Throw = Grabbing the opponent and throwing them to the ground. This does damage, and in MvC3 it can lead to setting up OTGs. In SSF4, you do a throw by pushing towards or away from the opponent and pressing LK + LP. In MvC3, you do a throw by pushing towards the opponent and pressing H.

TK (Tiger Knee) = TK is the name for a specific motion that helps some specials come out faster and closer to the ground. The motion you need to input is down, downback, back, upforward and then immediately press the desired attack button. The motion must be done very fast and be done perfectly. TKs are a bit advanced for beginning players but are very effective once mastered. Not all moves can be TK’d though, only certain specials can. The most prominent example seen in SSFIV is with Cammy’s Cannon Strike. If she does a TK Cannon Strike she does it immediately off the ground, and if she’s close to her opponent it actually hits them low for a great mix-up. VIDEO: [media=youtube]kOnqhknsj_w[/media]

HP/MK/H/etc. = If you see a move written without it specifying whether its standing or crouching it is assumed to be standing. If you see “LP” written in a SSFIV combo, then it is a standing light punch. If you see “M” written in a MvC3 combo, then it is a standing medium attack.

c.HP/c.MK/c.H/etc. = If you see a move written with a “c.” before it then it is a crouching attack. In SSFIV terms, “c.LP” is a crouching light punch. In MvC3 terms, “c.M” is a crouching medium attack.

j.HP/j.MK/j.H/etc. = If you see a move written with a “j.” written before it then it is a jumping attack. In SSFIV terms, “j.LP” is a jumping light punch. In MvC3 terms, “j.M” is a jumping medium attack.

xx = cancel. Term for cancelling the ending animation of one move into a special, letting you do a normal into a special. When you input a cancel, you have to put it in very quickly after you input your first move and before the animation of the first move ends. e.g. In SSFIV: c.MK xx into QCF + P will do a crouching MK canceled into a Hadouken.

  • = and. When you see a plus sign written in fighting game notation it typically means “and”. So Towards + MP would be pressing toward on the joystick and pressing MP, making Ryu do his two hit overhead punch in SSFIV.

, = then. When you see a comma sign written in fighting game notation it typically means “then”. So c.LP, c.MP, c.HK would be a crouching LP then a crouching MP, then a crouching HK if you are playing SSFIV. In SSFIV this combo would be “linked” where you have to press the next attack in the exact frame its supposed to be for it to combo. In MvC3 this combo doesn’t have to be “linked”, you just press the buttons in the correct order and the combo will happen if it works for the character you are using. In MvC3 you may also see this sign used “>”. It means the same thing. “L>M>H” would mean you press L then M then H.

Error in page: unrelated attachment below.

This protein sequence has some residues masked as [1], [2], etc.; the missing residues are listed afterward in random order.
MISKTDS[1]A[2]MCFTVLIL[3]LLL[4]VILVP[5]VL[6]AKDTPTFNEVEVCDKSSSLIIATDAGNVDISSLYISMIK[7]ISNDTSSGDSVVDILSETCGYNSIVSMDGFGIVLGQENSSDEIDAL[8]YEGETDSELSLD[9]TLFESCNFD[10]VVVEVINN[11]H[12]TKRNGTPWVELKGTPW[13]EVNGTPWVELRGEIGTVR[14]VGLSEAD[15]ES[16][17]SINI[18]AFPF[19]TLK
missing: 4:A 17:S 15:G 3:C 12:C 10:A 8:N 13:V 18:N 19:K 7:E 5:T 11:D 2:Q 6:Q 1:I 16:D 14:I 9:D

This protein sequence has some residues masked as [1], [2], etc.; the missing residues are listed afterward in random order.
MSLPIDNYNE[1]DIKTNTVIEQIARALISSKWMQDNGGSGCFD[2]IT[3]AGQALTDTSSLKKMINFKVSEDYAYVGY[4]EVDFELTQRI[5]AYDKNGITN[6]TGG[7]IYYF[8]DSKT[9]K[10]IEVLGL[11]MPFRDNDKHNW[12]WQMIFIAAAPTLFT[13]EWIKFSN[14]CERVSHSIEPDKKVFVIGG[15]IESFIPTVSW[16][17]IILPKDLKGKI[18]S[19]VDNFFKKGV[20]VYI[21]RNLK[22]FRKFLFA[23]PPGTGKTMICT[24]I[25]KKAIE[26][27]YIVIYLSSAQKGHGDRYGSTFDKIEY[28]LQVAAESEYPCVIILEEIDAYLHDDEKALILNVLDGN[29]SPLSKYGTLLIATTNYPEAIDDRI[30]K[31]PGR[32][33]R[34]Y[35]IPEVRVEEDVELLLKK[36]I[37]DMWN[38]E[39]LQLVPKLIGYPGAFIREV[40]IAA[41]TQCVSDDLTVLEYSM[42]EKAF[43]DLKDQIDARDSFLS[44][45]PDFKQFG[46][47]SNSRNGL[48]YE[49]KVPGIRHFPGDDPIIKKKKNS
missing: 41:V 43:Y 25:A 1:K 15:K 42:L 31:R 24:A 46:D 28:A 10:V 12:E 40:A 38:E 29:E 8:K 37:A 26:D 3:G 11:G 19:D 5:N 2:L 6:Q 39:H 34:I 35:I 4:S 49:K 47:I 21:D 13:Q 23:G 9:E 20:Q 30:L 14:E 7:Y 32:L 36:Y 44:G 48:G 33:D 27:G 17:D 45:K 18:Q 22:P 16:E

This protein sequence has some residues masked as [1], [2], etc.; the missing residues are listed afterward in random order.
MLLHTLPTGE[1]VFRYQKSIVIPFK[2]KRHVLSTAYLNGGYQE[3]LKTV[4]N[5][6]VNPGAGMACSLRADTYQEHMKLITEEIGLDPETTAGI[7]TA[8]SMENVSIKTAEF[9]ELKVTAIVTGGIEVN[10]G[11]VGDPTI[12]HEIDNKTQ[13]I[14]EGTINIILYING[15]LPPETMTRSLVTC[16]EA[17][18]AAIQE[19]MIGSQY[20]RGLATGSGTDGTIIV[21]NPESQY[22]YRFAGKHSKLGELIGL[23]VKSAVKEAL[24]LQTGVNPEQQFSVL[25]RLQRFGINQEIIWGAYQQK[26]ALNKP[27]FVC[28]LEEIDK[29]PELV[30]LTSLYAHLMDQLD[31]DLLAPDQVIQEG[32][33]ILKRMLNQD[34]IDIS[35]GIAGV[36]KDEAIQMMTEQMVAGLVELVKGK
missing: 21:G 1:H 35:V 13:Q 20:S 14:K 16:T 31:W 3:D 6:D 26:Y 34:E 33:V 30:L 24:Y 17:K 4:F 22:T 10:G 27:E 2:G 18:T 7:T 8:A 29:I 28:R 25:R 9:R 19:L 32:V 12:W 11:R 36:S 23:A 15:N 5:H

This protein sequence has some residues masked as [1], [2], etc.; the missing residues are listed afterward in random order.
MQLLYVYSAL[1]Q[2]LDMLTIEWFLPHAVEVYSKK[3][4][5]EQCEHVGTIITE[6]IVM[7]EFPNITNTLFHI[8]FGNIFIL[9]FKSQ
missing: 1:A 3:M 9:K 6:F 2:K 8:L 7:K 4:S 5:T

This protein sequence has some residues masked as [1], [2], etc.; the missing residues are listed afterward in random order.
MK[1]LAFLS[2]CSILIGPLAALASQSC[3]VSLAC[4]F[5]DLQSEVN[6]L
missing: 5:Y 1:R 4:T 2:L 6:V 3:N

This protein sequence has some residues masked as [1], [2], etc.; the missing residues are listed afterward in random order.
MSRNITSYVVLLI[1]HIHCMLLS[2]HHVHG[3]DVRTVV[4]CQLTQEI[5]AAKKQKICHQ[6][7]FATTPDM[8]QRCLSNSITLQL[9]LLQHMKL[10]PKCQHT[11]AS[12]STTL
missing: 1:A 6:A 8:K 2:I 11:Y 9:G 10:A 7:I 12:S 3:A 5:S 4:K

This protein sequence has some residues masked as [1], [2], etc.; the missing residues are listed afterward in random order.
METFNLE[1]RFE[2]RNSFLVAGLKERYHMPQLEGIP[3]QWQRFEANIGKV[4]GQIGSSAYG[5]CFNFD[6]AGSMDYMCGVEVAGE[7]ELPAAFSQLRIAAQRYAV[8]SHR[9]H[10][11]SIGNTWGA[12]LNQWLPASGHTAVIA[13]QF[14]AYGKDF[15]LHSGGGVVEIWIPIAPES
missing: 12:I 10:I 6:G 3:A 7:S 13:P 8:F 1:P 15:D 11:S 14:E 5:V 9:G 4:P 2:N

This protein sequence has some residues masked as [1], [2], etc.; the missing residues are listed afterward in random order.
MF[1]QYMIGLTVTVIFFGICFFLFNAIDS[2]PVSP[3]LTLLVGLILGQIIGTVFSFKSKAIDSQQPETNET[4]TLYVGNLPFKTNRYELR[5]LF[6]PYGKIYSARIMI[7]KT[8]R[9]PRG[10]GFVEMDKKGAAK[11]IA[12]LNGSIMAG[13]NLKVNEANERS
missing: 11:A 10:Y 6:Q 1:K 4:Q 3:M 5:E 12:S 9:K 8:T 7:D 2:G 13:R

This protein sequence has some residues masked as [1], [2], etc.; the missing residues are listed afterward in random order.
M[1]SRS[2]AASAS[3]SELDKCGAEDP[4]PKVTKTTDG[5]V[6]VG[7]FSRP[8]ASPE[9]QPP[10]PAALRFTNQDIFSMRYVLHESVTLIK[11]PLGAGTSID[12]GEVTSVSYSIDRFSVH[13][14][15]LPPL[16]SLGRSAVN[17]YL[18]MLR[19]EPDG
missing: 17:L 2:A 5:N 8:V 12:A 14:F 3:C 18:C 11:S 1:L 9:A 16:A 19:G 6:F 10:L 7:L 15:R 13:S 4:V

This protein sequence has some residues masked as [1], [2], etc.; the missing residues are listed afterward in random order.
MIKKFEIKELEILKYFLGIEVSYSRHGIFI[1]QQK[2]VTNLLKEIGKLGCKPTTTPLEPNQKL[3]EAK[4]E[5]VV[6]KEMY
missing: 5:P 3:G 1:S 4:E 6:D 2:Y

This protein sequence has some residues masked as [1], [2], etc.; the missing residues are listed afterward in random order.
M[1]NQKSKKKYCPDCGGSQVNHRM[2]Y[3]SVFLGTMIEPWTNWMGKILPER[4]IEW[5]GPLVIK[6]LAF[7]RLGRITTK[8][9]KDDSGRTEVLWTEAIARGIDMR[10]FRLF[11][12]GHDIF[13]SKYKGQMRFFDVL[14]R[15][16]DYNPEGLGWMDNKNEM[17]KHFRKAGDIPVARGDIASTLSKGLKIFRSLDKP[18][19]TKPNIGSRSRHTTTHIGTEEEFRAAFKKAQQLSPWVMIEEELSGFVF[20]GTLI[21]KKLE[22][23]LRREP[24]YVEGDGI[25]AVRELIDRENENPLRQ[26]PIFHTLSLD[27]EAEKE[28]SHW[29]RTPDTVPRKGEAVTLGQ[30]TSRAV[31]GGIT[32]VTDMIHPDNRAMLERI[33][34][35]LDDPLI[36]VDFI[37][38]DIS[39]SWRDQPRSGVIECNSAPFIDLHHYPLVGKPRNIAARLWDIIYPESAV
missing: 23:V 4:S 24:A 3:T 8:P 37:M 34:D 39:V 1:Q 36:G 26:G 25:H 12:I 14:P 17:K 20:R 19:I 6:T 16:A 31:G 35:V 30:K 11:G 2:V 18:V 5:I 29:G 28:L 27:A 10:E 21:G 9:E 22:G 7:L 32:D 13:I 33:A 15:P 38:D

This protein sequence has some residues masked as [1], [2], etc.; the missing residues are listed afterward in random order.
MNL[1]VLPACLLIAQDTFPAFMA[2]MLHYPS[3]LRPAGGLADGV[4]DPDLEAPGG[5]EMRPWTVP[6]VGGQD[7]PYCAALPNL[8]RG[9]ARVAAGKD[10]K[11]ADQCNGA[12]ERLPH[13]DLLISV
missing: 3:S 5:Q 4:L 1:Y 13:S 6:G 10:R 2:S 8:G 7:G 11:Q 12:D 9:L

<==, ==> = If you are looking at the input directions for a move and it has an arrow back, then an arrow forward, it means this is a charge move. To do a charge move you hold the direction that it shows first (for usually 2 seconds), then you move the stick to the 2nd direction and press the button it tells you to. For example, in SSFIV the input for Guile’s Sonic Boom is <==, ==> + P. This requires you to hold the stick away from the opponent for two seconds, then move it towards the opponent and hit a punch button.

PPP/AtkAtk = Pressing all Punch Buttons/Pressing two attack buttons. In SSFIV, two QCFs plus PPP would do Ryu’s Ultra. In MvC3, one QCF plus AtkAtk will do Ryu’s Hyper Shinku Hadouken.

Atk = If you see the abbreviation “Atk” or “At” written on your character’s move list in MvC3, then it means that the move will happen no matter which attack strenth you use. So if it says Hadouken is “QCF + Atk”, it means that you can do a QCF and press either Light, Medium or Hard and the Hadouken will come out no matter which attack strength you chose.

Combo = When you input attacks with a specific timing and in a specific order which makes them all hit your opponent as long as the first attack hit. These are in SSFIV.

Chain = When you input attacks in a specific order without the need of precision timing, they will all hit your opponent as long as the first attack hits. These are in MvC3. Chains may also be known as “Magic Series” when you are discussing a versus game like MvC3 or Mortal Kombat vs. DC, etc. (I’m aware that technically both chains and combos are in both SSFIV and MvC3 but that’s an advanced topic and not important at this stage)

Launcher = An attack that knocks your opponent up into the air when it hits, in order to let you follow them into the air and continue to hit them. In MvC3, the “S” button is your launcher.